Sisyphus on the beach

Dealing with recurrent depression is a Sisyphean process: you push your boulder up the hill, knowing at some point it is going to roll right back down, and require pushing up again.

It’s fair to say that Sisyphus’ boulder has been rolling around all over the place around here for the past few weeks: I think I’m starting to feel better, but then things hurtle on down to rock bottom.

One good thing is that, having dealt with these depressive phases since my teenage years, the process is quite familiar. Another good thing is that, however exhausting, however relentless, my lows can be, I do have useful strategies to deal with them.

I generally know if a bad day is upon me (immediately when waking up), and I can then use my morning walk to my advantage. Walking outside for an hour or two, I have various psychological techniques that I practice, and which work well to turn disordered and negative thoughts around.

The act of walking itself is critical to this process.

The dogs are helpful too.

And a fresh, bright day and beautiful surroundings are certainly an added bonus.

I can’t use this process to walk and think my way completely out of a crashing low, but its daily re-iteration certainly helps make things more bearable.

Getting good, regular sleep is crucial. Reading or writing (about a topic unrelated to how I’m feeling) and knitting (of course) can be helpful too.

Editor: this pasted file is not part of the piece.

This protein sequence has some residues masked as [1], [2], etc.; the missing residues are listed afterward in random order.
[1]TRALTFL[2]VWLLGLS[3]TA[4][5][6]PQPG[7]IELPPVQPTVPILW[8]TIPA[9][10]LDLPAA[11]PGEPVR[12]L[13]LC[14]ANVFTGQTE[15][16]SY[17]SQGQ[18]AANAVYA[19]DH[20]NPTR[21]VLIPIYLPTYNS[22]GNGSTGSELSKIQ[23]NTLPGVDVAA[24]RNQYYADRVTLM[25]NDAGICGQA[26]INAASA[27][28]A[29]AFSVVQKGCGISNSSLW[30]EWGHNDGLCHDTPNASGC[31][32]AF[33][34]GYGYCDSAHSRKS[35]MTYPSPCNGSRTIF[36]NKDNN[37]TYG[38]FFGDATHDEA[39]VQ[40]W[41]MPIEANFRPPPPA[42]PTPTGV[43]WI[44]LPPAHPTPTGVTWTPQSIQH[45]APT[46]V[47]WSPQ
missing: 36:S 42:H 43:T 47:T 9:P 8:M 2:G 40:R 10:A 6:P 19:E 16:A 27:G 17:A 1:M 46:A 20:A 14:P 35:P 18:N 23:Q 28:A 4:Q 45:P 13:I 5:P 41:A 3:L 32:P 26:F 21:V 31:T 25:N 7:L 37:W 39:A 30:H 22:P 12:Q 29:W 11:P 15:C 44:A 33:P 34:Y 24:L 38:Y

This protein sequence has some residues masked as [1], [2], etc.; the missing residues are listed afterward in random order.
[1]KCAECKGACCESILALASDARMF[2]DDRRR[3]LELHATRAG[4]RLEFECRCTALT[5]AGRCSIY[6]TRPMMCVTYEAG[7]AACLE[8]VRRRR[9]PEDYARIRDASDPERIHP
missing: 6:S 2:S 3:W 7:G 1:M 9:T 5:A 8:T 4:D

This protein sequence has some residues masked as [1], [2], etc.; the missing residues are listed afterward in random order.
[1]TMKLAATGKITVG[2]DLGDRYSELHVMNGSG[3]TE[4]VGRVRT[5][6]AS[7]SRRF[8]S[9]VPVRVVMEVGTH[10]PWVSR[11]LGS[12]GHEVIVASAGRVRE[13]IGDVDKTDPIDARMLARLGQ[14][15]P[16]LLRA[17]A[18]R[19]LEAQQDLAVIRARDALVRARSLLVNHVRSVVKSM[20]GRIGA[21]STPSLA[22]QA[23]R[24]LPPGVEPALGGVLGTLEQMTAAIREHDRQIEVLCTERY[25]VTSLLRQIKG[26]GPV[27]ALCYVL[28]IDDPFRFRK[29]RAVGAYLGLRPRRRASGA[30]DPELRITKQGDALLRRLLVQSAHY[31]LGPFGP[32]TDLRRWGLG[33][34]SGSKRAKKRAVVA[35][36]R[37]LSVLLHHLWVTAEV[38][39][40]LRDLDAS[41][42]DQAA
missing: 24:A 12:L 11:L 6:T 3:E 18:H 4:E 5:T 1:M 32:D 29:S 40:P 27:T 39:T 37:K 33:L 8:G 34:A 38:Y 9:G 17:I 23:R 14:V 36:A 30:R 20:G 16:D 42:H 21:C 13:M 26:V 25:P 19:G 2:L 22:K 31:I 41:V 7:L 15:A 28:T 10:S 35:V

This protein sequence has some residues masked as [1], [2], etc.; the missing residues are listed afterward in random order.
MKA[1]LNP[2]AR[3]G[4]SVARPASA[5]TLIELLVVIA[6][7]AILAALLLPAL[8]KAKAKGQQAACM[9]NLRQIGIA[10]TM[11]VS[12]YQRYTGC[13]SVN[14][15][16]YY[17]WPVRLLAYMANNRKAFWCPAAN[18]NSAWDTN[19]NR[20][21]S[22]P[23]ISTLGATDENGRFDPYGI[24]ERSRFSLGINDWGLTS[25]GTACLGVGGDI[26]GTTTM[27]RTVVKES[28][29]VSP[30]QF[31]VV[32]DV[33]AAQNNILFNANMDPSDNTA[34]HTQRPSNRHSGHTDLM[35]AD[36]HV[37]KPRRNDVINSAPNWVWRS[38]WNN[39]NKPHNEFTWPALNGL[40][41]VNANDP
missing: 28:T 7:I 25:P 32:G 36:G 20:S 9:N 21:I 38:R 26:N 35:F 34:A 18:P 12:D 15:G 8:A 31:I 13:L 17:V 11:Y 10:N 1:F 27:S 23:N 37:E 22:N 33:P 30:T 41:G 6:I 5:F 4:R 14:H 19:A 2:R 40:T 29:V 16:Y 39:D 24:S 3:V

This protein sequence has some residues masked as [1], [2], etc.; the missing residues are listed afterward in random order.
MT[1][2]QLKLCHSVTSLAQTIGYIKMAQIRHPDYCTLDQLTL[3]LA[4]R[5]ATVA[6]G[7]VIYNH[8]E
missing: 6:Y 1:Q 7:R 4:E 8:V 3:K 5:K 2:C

Depression is very boring (as well as quite relentless) and the fact that I am writing this at all is a sign that things are definitely starting to improve. This is good, but it can be a difficult moment too.

. . . because instead of feeling horribly desperate or doom-laden, I now often wake up feeling half-way ok. This is both heartening and exciting: I then get a bit lost in the welcome sensation of feeling just a little better, and become overwhelmed by a terrible impatience to just be WELL . . .

. . . which in its turn can make any ensuing “bad” days a bit more difficult to deal with.

Sisyphus’ boulder just keeps on rolling . . .

At some point in its inevitable rise and fall . . .

. . . I’ll find an equilibrium.

With thanks and love to Tom for supporting me through this depressive phase, as well as the many others which have preceded it.